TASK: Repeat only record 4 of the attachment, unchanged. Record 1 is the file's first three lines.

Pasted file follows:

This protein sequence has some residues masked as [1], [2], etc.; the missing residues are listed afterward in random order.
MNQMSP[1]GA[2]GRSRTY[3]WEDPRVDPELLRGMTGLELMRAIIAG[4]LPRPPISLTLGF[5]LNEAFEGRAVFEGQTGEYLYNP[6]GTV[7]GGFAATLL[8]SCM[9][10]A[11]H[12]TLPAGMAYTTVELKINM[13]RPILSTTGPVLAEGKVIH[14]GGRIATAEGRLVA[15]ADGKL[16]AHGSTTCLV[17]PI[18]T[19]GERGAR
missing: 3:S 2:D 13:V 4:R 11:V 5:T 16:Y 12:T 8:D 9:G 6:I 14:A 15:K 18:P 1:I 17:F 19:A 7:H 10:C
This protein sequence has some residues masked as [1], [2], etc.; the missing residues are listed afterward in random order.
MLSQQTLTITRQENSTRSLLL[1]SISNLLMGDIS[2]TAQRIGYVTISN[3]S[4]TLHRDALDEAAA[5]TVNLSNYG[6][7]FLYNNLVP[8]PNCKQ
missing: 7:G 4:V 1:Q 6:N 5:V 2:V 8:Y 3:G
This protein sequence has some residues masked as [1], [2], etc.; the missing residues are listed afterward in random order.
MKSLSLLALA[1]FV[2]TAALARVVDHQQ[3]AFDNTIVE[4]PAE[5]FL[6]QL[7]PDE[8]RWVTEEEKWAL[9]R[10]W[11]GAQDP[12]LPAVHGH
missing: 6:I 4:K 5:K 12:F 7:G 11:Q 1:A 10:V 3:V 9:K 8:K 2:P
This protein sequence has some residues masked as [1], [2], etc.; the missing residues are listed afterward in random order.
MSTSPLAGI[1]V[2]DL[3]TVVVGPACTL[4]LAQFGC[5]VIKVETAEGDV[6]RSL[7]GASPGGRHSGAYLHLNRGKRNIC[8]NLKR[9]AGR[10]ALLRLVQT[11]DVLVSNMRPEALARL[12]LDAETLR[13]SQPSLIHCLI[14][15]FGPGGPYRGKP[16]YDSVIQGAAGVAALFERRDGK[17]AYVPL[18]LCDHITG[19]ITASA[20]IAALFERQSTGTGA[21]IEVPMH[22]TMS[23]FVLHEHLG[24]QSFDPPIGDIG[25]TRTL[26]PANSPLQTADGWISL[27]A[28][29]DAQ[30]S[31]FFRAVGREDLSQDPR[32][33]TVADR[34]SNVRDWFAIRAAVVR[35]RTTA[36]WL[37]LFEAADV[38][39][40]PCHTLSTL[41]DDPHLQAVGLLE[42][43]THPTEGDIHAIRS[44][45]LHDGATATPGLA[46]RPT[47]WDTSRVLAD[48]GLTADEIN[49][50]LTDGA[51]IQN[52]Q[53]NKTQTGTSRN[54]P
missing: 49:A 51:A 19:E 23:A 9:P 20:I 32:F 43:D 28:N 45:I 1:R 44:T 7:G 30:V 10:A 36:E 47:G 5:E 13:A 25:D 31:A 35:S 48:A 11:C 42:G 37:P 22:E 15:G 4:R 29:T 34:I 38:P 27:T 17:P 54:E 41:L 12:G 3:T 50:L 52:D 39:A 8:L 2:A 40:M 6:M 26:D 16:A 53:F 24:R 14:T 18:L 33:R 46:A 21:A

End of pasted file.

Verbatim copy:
This protein sequence has some residues masked as [1], [2], etc.; the missing residues are listed afterward in random order.
MSTSPLAGI[1]V[2]DL[3]TVVVGPACTL[4]LAQFGC[5]VIKVETAEGDV[6]RSL[7]GASPGGRHSGAYLHLNRGKRNIC[8]NLKR[9]AGR[10]ALLRLVQT[11]DVLVSNMRPEALARL[12]LDAETLR[13]SQPSLIHCLI[14][15]FGPGGPYRGKP[16]YDSVIQGAAGVAALFERRDGK[17]AYVPL[18]LCDHITG[19]ITASA[20]IAALFERQSTGTGA[21]IEVPMH[22]TMS[23]FVLHEHLG[24]QSFDPPIGDIG[25]TRTL[26]PANSPLQTADGWISL[27]A[28][29]DAQ[30]S[31]FFRAVGREDLSQDPR[32][33]TVADR[34]SNVRDWFAIRAAVVR[35]RTTA[36]WL[37]LFEAADV[38][39][40]PCHTLSTL[41]DDPHLQAVGLLE[42][43]THPTEGDIHAIRS[44][45]LHDGATATPGLA[46]RPT[47]WDTSRVLAD[48]GLTADEIN[49][50]LTDGA[51]IQN[52]Q[53]NKTQTGTSRN[54]P
missing: 49:A 51:A 19:E 23:A 9:P 20:I 32:F 43:D 28:N 45:I 1:R 44:T 7:G 30:V 10:A 36:E 47:G 5:E 13:A 25:D 31:A 35:S 48:A 11:C 42:G 37:P 22:E 15:G 4:R 29:T 34:I 38:P 27:T 17:P 54:E 41:L 12:G 3:T 50:L 52:D 39:A 8:L 2:A 40:M 6:M 26:D 16:A 53:F 24:R 14:T 18:L 33:R 46:A 21:A